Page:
India's latest bid round for 21 oil and gas blocks attracted just three bidders, two of whom were state-owned explorers Oil and Natural Gas Corp (ONGC) and Oil India Ltd (OIL), according to upstream regulator Directorate General of Hydrocarbons (DGH).
As many as 21 blocks or areas were offered for exploration and production of oil and gas in the Open Acreage Licensing Policy (OALP) Bid Round-VI, for which bidding closed on October 6.
Besides ONGC and OIL, Sun Petrochemicals was the only other company to have bid, according to 'Summary of Bids Received Against Offered Blocks' posted by the DGH.
Of the 21 blocks on offer, 18 got a single bid and the remaining 3 blocks had two bidders.
ONGC, India's largest oil producer, bid for 19 out of the 21 blocks on offer while OIL bid for two. ONGC was the sole bidder in 16 blocks and OIL was the only bidder in the two areas it sought for.
Sun Petrochemicals bid for three blocks, where it is locked in competition with ONGC.
Vedanta Ltd and Reliance-BP combine, which had bid in previous rounds of OALP, did not bid in the current round.
The government has been hoping that opening up of more acreage for exploration will help boost India's oil and gas production, helping cut down the $90 billion oil import bill.
In 2016, it brought in an open acreage policy which moved away from the previous practice of government identifying and bidding out blocks to one where explorers were allowed the freedom to identify any area outside of the ones that are already with some company or other, for prospecting of oil and gas.
The areas identified are to be clubbed twice a year and offered for bidding. The firm identifying the area gets a 5 point advantage.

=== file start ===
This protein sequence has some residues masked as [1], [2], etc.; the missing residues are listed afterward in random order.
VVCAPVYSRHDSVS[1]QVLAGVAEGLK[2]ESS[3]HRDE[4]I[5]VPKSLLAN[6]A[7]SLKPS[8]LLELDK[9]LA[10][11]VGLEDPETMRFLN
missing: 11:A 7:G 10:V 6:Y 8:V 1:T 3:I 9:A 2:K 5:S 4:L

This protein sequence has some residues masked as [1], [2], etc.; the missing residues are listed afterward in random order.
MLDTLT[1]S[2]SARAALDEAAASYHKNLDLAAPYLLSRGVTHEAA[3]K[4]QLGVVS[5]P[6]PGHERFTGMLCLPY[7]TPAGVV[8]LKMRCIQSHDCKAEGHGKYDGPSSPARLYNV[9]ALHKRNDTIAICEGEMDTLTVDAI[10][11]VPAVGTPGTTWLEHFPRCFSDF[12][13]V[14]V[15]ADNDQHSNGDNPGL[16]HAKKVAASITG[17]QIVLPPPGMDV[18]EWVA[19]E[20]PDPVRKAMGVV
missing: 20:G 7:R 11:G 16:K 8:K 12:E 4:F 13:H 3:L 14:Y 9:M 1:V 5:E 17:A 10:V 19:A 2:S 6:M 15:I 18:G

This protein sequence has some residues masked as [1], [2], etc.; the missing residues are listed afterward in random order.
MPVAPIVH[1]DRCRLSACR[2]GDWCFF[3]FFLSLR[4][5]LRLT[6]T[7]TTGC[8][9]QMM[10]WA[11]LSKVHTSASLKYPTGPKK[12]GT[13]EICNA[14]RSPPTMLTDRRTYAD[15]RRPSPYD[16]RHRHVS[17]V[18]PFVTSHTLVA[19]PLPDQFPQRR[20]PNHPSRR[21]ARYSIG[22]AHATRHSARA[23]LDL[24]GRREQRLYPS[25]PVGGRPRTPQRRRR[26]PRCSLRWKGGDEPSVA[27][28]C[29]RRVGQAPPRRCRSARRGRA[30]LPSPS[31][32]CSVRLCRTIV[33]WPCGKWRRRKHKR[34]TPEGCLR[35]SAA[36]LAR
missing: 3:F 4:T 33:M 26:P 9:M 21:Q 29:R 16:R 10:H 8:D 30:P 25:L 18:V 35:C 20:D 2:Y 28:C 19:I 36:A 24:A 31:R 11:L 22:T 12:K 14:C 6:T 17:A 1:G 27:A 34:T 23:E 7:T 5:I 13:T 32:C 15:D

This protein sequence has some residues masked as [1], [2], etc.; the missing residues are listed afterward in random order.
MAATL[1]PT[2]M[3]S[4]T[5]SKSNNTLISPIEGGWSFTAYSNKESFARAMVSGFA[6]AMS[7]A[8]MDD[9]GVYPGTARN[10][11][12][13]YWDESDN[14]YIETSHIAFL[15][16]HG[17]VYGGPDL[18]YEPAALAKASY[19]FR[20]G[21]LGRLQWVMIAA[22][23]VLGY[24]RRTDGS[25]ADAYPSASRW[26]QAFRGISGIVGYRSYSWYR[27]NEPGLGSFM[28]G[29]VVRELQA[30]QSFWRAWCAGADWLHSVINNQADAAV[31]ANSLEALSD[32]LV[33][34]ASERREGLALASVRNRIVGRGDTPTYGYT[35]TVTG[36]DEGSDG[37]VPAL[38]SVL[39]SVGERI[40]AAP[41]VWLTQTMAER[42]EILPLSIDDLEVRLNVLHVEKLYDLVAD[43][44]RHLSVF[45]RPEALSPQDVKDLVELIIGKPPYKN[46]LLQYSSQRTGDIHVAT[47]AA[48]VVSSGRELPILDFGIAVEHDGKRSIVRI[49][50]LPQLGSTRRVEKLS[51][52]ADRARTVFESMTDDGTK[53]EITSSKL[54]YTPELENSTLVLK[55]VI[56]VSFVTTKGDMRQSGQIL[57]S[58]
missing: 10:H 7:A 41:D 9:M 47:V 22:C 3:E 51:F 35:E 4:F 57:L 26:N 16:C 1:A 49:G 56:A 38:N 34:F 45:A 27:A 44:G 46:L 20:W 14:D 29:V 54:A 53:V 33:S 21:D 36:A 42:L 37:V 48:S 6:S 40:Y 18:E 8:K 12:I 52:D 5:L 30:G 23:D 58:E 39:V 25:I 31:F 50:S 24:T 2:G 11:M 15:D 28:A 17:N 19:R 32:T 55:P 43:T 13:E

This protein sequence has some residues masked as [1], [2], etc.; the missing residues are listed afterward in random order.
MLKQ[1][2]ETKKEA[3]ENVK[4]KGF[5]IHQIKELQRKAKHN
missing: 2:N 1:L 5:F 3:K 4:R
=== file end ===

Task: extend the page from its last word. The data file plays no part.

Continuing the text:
But except for the first-round, private sector participation has been scant. Mining mogul Anil Agarwal's Vedanta Ltd walked away with 41 blocks out of the 55 blocks on offer in the very first round and got another 10 areas in two subsequent rounds.
Other rounds have been dominated by state-owned firms.
India is 85% dependent on imports to meet its oil needs and finding newer reserves through exploration rounds is key to cutting that reliance.
In the previous five OALP bid rounds, 105 blocks for exploration of oil and gas were bid for. Of these, Vedanta Ltd walked away with 51. OIL won 25 and ONGC another 24.
The joint venture of Reliance Industries and BP got one block. Indian Oil Corporation (IOC), GAIL, BRPL and HOEC too got one block each.
The 105 blocks spanning an area of around 156,580 square kilometers in over 17 Sedimentary Basins of India attracted a total committed investment of around $2.378 billion in the exploration phase.
The 21 OALP-VI blocks are spread over 11 Sedimentary Basins, 9 states covering 35,346 sq km of area. Of these, 15 blocks are onland, 4 in shallow waters and two in ultra-deepwater.
At the time of the launch of OALP-VI in August, the government had said it is expecting $300-400 million investment commitment in the exploration of oil and gas through the round.
Under OALP, blocks in Category-I basins are awarded to a company offering the highest share of the revenue from oil and gas produced. Those in Category II and III are bid out to those offering maximum exploration or investment commitment.
Category-I basins have established reserves and fields that are already producing while Category-II basins are the ones that have contingent resources pending commercial production. Category-III basins are ones that have prospective resources awaiting discovery.
In OALP-VI, 12 blocks lie in Category-I basins while 4 are in Category-II and the remaining 5 in Category-III.
Features of the OALP round include reduced royalty rates, no oil cess, uniform licensing system, marketing and pricing freedom and revenue-sharing model, according to DGH.
Exploration rights are offered on all retained areas for full contract life, it said adding concessional royalty rates apply in case of early commercial production.
There is no revenue sharing in blocks falling in Category II and III Basins except in the case of windfall gains.